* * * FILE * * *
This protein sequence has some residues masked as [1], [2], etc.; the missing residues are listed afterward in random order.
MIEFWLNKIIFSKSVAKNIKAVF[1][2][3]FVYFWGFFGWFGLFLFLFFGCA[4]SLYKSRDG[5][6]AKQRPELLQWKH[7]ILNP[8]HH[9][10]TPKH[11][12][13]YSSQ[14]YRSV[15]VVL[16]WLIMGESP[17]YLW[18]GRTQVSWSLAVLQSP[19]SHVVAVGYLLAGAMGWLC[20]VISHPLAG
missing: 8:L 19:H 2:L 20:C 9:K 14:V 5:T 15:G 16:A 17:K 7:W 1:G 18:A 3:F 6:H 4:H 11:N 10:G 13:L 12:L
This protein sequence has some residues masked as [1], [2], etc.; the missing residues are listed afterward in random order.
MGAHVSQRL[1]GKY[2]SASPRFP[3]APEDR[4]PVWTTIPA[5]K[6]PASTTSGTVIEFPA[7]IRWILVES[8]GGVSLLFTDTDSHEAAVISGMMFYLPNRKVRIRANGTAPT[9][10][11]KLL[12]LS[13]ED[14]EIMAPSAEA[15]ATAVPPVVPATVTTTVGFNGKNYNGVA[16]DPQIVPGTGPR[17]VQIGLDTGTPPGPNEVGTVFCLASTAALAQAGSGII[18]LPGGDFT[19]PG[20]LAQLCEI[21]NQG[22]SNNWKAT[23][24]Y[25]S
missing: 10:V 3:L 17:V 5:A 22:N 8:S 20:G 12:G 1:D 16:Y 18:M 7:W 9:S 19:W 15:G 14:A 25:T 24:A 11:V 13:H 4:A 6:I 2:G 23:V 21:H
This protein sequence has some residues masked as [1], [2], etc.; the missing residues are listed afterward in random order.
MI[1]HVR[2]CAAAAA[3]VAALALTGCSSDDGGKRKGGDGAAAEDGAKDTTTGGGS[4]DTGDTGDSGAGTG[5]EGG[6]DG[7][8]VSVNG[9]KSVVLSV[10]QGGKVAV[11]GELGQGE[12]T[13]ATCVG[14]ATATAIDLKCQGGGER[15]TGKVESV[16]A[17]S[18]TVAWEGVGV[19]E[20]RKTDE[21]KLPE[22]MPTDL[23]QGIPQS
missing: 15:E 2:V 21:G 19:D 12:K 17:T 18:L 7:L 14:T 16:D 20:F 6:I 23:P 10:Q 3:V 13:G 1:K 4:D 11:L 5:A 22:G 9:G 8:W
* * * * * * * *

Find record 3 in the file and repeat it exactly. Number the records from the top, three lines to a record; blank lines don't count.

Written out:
This protein sequence has some residues masked as [1], [2], etc.; the missing residues are listed afterward in random order.
MI[1]HVR[2]CAAAAA[3]VAALALTGCSSDDGGKRKGGDGAAAEDGAKDTTTGGGS[4]DTGDTGDSGAGTG[5]EGG[6]DG[7][8]VSVNG[9]KSVVLSV[10]QGGKVAV[11]GELGQGE[12]T[13]ATCVG[14]ATATAIDLKCQGGGER[15]TGKVESV[16]A[17]S[18]TVAWEGVGV[19]E[20]RKTDE[21]KLPE[22]MPTDL[23]QGIPQS
missing: 15:E 2:V 21:G 19:D 12:K 17:T 18:L 7:L 14:T 16:D 20:F 6:I 23:P 10:Q 3:V 13:G 1:K 4:D 11:L 5:A 22:G 9:G 8:W